Types of Worms in Dog Poop

By Kate Daniels

Worms are irritating to your dog as well as potentially harmful to his health. Some types of worms are visible in the dog's feces, but others require an examination of a stool sample to detect the microscopic parasites. Thus, it is important to be aware of the symptoms of different types of worm infestation in your dog. Your dog's veterinarian should be consulted for a definitive diagnosis and treatment plan to eliminate the worms.


Although roundworms are generally found in the dog's intestines, some varieties live in other organs, including the stomach, esophagus, colon, heart, lungs and kidneys. According to the Dog Health Guide, puppies can acquire a roundworm infection from their mother while still in the womb or from nursing. Symptoms of roundworms include weight loss or gain, a pot belly, vomiting, diarrhea, gas, coughing and difficulty swallowing. Adult roundworms can be seen in the dog's stool; roundworm eggs can be seen only under a microscope. There are roundworm treatments and preventatives available, and the worms are relatively easy to eliminate. Areas where the dog has had bowel movement should be cleaned with a bleach and water solution to help rid the areas of roundworm eggs. Roundworms can be very dangerous to humans.


Dogs become infected with hookworms in four ways: through their mother's milk, from the mother while in the womb, through the skin and by ingesting contaminated material, such as food, water or the feces of an infected dog. Symptoms of hookworms include anemia, listlessness, weight loss, itchiness, bloody diarrhea or lack of healthy growth. Hookworms are small and hard to see with the naked eye, so are usually diagnosed by microscopic examination of the dog's stool. There are oral and injectable medications available to kill adult hookworms; more than one treatment is typically required to kill all hookworms. Hookworm prevention is also available as well as treatments to remove hookworms from your lawn.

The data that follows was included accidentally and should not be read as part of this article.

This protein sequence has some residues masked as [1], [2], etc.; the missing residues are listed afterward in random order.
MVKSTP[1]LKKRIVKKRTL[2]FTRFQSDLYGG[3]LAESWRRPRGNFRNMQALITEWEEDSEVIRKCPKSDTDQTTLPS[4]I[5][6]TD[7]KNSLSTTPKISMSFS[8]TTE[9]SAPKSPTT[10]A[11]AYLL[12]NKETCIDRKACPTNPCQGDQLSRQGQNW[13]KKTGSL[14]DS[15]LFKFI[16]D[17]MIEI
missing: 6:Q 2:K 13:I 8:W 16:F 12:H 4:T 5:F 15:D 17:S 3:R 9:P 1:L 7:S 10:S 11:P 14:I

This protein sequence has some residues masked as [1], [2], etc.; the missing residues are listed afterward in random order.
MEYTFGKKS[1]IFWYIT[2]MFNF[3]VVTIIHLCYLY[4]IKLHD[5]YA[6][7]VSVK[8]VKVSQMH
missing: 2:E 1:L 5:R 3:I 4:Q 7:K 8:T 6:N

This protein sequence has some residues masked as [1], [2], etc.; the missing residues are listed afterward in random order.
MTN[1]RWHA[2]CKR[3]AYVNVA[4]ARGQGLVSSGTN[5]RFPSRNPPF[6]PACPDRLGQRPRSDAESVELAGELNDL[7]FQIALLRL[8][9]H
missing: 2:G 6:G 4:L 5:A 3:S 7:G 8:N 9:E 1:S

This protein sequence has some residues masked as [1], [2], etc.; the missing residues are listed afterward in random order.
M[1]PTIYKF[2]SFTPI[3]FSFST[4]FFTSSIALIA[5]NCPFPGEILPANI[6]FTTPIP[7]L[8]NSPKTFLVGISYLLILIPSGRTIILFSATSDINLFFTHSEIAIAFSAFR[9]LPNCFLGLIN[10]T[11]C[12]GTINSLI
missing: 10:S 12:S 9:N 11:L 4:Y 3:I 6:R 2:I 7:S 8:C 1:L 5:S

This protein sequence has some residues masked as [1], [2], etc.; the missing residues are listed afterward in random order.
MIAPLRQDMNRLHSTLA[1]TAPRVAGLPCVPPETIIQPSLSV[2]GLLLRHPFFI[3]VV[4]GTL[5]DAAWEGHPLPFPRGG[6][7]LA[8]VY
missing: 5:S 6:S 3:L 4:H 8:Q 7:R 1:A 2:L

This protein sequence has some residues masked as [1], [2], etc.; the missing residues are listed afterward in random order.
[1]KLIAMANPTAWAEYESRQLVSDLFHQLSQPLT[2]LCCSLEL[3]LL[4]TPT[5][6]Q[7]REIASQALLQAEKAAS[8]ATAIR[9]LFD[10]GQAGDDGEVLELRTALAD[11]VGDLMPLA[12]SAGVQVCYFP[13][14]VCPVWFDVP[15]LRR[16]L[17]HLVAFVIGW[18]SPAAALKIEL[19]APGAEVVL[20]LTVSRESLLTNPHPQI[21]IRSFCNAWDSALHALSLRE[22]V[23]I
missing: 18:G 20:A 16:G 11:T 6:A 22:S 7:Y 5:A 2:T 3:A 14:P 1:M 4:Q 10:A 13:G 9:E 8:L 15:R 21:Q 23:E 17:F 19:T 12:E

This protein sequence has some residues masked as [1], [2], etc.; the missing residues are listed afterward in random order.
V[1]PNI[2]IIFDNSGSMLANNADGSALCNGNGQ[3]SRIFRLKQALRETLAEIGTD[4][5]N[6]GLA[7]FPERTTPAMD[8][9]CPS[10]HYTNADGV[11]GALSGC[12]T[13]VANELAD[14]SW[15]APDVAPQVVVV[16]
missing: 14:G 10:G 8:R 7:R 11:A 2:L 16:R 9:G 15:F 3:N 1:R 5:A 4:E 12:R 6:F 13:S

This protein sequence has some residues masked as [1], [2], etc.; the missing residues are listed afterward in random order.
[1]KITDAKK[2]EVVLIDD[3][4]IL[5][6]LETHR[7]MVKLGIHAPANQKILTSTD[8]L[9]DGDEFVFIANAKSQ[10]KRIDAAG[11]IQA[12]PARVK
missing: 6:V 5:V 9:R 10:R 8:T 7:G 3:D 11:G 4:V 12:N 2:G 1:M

Adult whipworms are approximately 1/4 inch in length and are found in the dog's colon and cecum, where they can live for up to 15 months. Whipworm eggs can live for up to five years in feces; thus, dogs usually acquire whipworms from moist soil or grass. Symptoms of whipworms include weight loss, listlessness, anemia and bloody diarrhea. Whipworms are diagnosed via a microscopic look at the dog's feces. Since whipworms produce few eggs, it is often difficult to diagnose these worms; the examination of several stool samples may be necessary. Medications for the treatment of whipworms are available, but treatments may need to be repeated over a several-month period.


Tapeworms can grow up to 2 feet long and attach to the dog's intestine. The worms break off into 1/8-inch pieces that are shed in the dog's stool. Eggs, which look like grains of rice, are released as these pieces dry. Tapeworms are commonly spread from dog to dog through fleas, as the flea ingests tapeworm eggs when biting an infected dog, and then the flea is ingested by another dog that it tries to bite. Once the dog swallows the flea, and thus the tapeworm eggs, the eggs enter the dog's intestine and begin their cycle. Dogs can also become infected by eating dead rodents or rabbits that are infected with the worms. Tapeworms can be detected by visually examining the dog's stool, as the segments are easy to see. Symptoms of tapeworm infestation include diarrhea, vomiting, listlessness and anal itching, usually noticed when the dog begins to scoot its rear end across the floor in an attempt to scratch. The best prevention is to decrease the chance of fleas by placing the dog on a flea-prevention program, but tapeworms can be treated easily with medication.